Skagway School. (Greta Mart)

Skagway School. (Greta Mart)

Skagway Borough Assemblyman Orion Hanson posed this question at a meeting Thursday night: When do we say no? The assembly was considering a design proposal for yet another major project, a school vocational education building. The assembly said yes to the design contract, but agreed it’s important to ask whether the town can afford its wish list of projects.

It’s a question that’s come up at many meetings before, as the assembly considers a senior center, recreation center expansion, pool, solid waste facility, voc-ed building and more. At this meeting, business owner Lacey Chandonnet was the first to bring it up.

“I just want to challenge you to distinguish between what is a luxury and what is a necessity.”

Chandonnet said she was worried about the financial burden upcoming projects would put on residents, in the form of tax hikes.

Assemblyman Orion Hanson echoed that thought.

“We have a lot of RFPs. We have a lot of projects being discussed here,” Hanson said. “How are we paying for these things?”

The project on the table Thursday was the school voc-ed building. The borough put out a request for proposals, or RFP, for design services.

Assembly member Tim Cochran pointed out that engineering for the voc-ed project is already taken into account in this year’s borough budget. He also said the voc-ed building should help Skagway’s economy in the long-run.

“The big picture here is to get kids that aren’t going to college qualified in trades so that they can work here in Skagway and keep that money here in Skagway year-round, so it does stimulate the economy,” Cochran said.

“I agree with that, I’m not saying that the proposal is poor at all,” Hanson responded. “However, how do we as a body justify we can pay for it? I mean, we don’t have any solutions here about how we can come up with revenue.”

The other assembly members said the borough needs to know how much the voc-ed project will cost before they delve into how to pay for it. The design contract will help outline the potential cost.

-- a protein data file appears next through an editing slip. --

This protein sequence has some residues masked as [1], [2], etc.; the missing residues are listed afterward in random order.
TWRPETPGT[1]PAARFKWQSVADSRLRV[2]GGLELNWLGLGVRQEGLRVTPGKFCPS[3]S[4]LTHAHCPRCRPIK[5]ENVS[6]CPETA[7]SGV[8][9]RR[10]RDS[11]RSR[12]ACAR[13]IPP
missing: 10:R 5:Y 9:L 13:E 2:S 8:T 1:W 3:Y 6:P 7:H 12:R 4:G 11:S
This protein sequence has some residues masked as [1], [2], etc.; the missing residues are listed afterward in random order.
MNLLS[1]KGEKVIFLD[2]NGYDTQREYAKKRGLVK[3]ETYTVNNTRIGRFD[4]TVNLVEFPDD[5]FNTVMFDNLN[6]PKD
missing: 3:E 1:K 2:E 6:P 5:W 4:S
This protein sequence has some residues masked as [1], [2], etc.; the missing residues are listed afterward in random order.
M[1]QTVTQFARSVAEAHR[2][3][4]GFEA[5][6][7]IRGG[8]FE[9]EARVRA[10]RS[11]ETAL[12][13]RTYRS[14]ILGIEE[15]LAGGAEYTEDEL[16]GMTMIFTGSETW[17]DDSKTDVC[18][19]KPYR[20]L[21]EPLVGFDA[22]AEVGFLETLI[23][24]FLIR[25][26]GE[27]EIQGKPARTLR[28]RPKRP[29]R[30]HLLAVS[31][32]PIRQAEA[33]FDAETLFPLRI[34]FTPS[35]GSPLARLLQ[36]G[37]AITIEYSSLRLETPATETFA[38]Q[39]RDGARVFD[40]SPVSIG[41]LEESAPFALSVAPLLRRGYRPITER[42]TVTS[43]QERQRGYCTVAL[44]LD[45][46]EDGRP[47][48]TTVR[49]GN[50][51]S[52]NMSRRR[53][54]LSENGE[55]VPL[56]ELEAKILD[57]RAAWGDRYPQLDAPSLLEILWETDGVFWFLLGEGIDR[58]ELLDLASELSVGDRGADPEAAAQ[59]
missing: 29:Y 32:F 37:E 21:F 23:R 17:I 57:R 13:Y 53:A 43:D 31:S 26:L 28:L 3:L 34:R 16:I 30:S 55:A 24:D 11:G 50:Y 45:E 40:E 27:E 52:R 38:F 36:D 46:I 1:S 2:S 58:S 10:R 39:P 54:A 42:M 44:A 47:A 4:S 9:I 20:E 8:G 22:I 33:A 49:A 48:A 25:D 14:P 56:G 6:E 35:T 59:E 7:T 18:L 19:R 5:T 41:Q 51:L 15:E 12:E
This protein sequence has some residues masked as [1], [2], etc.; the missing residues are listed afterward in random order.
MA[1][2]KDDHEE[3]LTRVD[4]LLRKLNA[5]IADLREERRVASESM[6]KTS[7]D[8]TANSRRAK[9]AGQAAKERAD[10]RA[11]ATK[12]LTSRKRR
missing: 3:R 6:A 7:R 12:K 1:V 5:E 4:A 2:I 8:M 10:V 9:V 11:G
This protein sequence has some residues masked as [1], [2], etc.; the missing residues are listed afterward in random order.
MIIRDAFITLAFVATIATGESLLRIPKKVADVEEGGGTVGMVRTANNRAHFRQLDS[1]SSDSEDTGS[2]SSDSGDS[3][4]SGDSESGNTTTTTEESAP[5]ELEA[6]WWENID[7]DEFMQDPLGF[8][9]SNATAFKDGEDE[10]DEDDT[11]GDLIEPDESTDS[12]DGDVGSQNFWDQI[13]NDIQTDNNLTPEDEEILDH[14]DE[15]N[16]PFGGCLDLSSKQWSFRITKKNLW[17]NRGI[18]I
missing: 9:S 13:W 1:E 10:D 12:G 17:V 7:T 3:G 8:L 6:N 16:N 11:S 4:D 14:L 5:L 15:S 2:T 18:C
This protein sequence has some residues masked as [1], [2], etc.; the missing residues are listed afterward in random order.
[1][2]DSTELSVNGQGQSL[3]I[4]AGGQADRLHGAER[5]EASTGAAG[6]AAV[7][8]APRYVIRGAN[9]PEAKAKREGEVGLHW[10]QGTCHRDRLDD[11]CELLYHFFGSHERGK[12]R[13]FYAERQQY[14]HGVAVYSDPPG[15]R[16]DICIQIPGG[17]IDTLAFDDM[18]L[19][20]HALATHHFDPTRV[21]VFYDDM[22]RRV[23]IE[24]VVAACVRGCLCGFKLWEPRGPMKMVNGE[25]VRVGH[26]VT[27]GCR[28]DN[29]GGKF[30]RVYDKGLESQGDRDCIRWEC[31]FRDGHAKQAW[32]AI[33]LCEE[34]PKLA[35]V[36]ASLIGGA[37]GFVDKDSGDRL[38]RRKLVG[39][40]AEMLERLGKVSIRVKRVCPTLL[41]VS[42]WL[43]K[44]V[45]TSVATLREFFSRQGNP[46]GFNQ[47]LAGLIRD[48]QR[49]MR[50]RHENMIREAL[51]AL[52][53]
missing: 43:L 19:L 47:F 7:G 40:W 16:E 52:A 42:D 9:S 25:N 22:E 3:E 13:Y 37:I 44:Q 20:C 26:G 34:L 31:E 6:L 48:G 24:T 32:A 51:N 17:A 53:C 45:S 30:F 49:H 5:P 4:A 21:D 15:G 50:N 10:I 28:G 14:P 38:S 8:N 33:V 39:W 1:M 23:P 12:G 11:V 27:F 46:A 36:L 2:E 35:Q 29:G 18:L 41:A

The assembly voted 4-1 to approve a design proposal from Architects Alaska. Hanson was the only ‘no’ vote.

The assembly also altered its capital project priority list in hopes that the state will reconsider plans for Skagway’s ferry dock. Right now, the Department of Transportation is set to refurbish the dock later this year. But the assembly hopes that following Gov. Bill Walker’s no road decision, the state may have funds for a new dock instead of a refurbished one.

Business owner Jan Wrentmore brought up the idea of adding the ferry dock to the borough’s priority list, which is submitted to the state legislature for funding assistance.

“Right now they’re planning to just kind of refurbish the old float and I really think that’s a waste of money because you still have an old float,” Wrentmore said.

Gov. Bill Walker recently announced he would not pursue construction of the Juneau Access Road. The assembly wondered whether the Juneau Access funding could be rerouted toward a new Skagway ferry dock.

“This might be our chance to really put this at the forefront of our state legislature,” Hanson said. “Because it is a hot button topic, our ferry dock sank two years ago. It’s a pretty clear need of infrastructure.”

The assembly added ‘ferry floating dock with bow loading capacity’ to its capital projects priorities list to send a message to the legislature.

DOT Spokesman Jeremy Woodrow said Friday that unless the Juneau Access money is re-appropriated for the Skagway dock, DOT does not plan to alter its course. The department is set to put the ferry float refurbishment out to bid in the spring.